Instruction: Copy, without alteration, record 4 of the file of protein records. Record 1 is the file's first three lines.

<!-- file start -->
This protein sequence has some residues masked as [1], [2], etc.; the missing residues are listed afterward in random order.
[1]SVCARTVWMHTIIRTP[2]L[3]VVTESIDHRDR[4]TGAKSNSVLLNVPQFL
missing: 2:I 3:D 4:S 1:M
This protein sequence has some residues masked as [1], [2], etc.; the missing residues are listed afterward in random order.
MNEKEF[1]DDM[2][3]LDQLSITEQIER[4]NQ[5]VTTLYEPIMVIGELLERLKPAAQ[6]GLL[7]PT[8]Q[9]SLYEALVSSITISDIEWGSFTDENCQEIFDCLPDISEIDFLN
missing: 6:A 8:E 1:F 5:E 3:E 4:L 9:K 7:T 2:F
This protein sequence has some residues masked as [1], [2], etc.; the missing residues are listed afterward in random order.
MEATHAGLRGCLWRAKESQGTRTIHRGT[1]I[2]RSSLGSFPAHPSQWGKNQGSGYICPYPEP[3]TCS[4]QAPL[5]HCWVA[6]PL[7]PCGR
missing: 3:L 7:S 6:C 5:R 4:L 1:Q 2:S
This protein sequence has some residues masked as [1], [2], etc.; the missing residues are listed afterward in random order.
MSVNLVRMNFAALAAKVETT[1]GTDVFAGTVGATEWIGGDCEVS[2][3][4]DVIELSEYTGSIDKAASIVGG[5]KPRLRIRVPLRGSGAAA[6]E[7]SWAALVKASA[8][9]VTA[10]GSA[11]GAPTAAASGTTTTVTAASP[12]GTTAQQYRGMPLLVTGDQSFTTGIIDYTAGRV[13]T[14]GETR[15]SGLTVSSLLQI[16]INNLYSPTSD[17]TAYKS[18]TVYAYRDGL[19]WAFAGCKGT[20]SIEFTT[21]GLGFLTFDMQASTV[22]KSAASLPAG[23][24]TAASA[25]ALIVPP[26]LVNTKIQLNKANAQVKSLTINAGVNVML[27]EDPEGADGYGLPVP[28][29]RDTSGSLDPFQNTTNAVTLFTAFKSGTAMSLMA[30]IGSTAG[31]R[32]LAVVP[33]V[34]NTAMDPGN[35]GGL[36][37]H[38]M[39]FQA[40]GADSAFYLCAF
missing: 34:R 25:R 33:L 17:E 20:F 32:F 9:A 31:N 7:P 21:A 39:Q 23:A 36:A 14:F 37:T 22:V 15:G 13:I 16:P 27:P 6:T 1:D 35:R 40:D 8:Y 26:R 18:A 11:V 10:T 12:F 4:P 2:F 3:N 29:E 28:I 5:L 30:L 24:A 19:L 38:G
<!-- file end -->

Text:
This protein sequence has some residues masked as [1], [2], etc.; the missing residues are listed afterward in random order.
MSVNLVRMNFAALAAKVETT[1]GTDVFAGTVGATEWIGGDCEVS[2][3][4]DVIELSEYTGSIDKAASIVGG[5]KPRLRIRVPLRGSGAAA[6]E[7]SWAALVKASA[8][9]VTA[10]GSA[11]GAPTAAASGTTTTVTAASP[12]GTTAQQYRGMPLLVTGDQSFTTGIIDYTAGRV[13]T[14]GETR[15]SGLTVSSLLQI[16]INNLYSPTSD[17]TAYKS[18]TVYAYRDGL[19]WAFAGCKGT[20]SIEFTT[21]GLGFLTFDMQASTV[22]KSAASLPAG[23][24]TAASA[25]ALIVPP[26]LVNTKIQLNKANAQVKSLTINAGVNVML[27]EDPEGADGYGLPVP[28][29]RDTSGSLDPFQNTTNAVTLFTAFKSGTAMSLMA[30]IGSTAG[31]R[32]LAVVP[33]V[34]NTAMDPGN[35]GGL[36][37]H[38]M[39]FQA[40]GADSAFYLCAF
missing: 34:R 25:R 33:L 17:E 20:F 32:F 9:A 31:N 7:P 21:A 39:Q 23:A 36:A 14:F 37:T 22:V 15:G 13:I 16:P 27:P 6:T 1:D 35:R 40:D 8:Y 26:R 18:A 11:V 10:T 12:F 4:P 2:F 3:N 29:E 28:I 5:L 30:L 24:A 19:L 38:G